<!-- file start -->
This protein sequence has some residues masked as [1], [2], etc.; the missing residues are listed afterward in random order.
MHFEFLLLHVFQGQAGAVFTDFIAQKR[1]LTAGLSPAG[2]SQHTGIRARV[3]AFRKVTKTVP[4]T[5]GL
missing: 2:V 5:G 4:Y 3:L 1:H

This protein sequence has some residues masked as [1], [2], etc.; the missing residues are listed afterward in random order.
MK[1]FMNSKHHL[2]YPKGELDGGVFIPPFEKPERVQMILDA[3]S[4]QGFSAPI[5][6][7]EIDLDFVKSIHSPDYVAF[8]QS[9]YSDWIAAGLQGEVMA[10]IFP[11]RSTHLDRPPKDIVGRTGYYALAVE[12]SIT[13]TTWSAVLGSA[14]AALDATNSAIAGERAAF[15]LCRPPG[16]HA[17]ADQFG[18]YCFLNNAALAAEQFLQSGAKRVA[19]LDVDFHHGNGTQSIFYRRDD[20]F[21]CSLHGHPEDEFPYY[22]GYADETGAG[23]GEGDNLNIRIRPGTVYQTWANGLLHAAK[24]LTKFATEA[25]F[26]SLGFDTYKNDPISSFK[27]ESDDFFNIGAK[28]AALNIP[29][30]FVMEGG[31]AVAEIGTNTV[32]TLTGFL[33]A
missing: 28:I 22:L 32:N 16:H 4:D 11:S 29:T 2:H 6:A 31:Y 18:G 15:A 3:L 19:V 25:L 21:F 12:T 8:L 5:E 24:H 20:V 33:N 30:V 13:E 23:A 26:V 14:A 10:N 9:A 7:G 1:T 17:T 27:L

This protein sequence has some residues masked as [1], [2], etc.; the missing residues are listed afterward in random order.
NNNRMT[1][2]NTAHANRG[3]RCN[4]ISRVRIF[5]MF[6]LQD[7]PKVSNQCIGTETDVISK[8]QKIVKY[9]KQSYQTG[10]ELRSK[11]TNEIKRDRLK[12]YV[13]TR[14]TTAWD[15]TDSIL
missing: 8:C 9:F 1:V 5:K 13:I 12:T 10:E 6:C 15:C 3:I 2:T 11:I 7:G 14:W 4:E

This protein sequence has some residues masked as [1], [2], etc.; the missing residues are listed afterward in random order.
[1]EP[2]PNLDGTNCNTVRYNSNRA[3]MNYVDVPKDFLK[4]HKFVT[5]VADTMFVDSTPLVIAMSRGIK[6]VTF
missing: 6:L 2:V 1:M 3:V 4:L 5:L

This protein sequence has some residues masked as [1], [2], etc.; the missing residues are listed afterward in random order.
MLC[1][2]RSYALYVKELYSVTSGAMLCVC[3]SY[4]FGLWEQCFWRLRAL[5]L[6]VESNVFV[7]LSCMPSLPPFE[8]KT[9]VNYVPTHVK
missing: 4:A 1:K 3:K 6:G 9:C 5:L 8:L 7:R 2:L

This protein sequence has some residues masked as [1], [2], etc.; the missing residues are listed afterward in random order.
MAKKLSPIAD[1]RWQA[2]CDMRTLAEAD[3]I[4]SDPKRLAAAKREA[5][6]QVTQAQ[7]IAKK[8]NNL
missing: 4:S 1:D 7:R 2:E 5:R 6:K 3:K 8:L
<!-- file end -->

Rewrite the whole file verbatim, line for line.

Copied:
This protein sequence has some residues masked as [1], [2], etc.; the missing residues are listed afterward in random order.
MHFEFLLLHVFQGQAGAVFTDFIAQKR[1]LTAGLSPAG[2]SQHTGIRARV[3]AFRKVTKTVP[4]T[5]GL
missing: 2:V 5:G 4:Y 3:L 1:H

This protein sequence has some residues masked as [1], [2], etc.; the missing residues are listed afterward in random order.
MK[1]FMNSKHHL[2]YPKGELDGGVFIPPFEKPERVQMILDA[3]S[4]QGFSAPI[5][6][7]EIDLDFVKSIHSPDYVAF[8]QS[9]YSDWIAAGLQGEVMA[10]IFP[11]RSTHLDRPPKDIVGRTGYYALAVE[12]SIT[13]TTWSAVLGSA[14]AALDATNSAIAGERAAF[15]LCRPPG[16]HA[17]ADQFG[18]YCFLNNAALAAEQFLQSGAKRVA[19]LDVDFHHGNGTQSIFYRRDD[20]F[21]CSLHGHPEDEFPYY[22]GYADETGAG[23]GEGDNLNIRIRPGTVYQTWANGLLHAAK[24]LTKFATEA[25]F[26]SLGFDTYKNDPISSFK[27]ESDDFFNIGAK[28]AALNIP[29][30]FVMEGG[31]AVAEIGTNTV[32]TLTGFL[33]A
missing: 28:I 22:L 32:N 16:H 4:D 11:S 29:T 2:H 6:A 31:Y 18:G 15:A 3:L 19:V 25:L 21:F 12:T 8:L 5:E 24:H 20:V 33:N 30:V 13:E 23:A 26:V 14:A 10:N 9:A 7:G 1:T 17:T 27:L

This protein sequence has some residues masked as [1], [2], etc.; the missing residues are listed afterward in random order.
NNNRMT[1][2]NTAHANRG[3]RCN[4]ISRVRIF[5]MF[6]LQD[7]PKVSNQCIGTETDVISK[8]QKIVKY[9]KQSYQTG[10]ELRSK[11]TNEIKRDRLK[12]YV[13]TR[14]TTAWD[15]TDSIL
missing: 8:C 9:F 1:V 5:K 13:I 12:T 10:E 6:C 15:C 3:I 2:T 11:I 7:G 14:W 4:E

This protein sequence has some residues masked as [1], [2], etc.; the missing residues are listed afterward in random order.
[1]EP[2]PNLDGTNCNTVRYNSNRA[3]MNYVDVPKDFLK[4]HKFVT[5]VADTMFVDSTPLVIAMSRGIK[6]VTF
missing: 6:L 2:V 1:M 3:V 4:L 5:L

This protein sequence has some residues masked as [1], [2], etc.; the missing residues are listed afterward in random order.
MLC[1][2]RSYALYVKELYSVTSGAMLCVC[3]SY[4]FGLWEQCFWRLRAL[5]L[6]VESNVFV[7]LSCMPSLPPFE[8]KT[9]VNYVPTHVK
missing: 4:A 1:K 3:K 6:G 9:C 5:L 8:L 7:R 2:L

This protein sequence has some residues masked as [1], [2], etc.; the missing residues are listed afterward in random order.
MAKKLSPIAD[1]RWQA[2]CDMRTLAEAD[3]I[4]SDPKRLAAAKREA[5][6]QVTQAQ[7]IAKK[8]NNL
missing: 4:S 1:D 7:R 2:E 5:R 6:K 3:K 8:L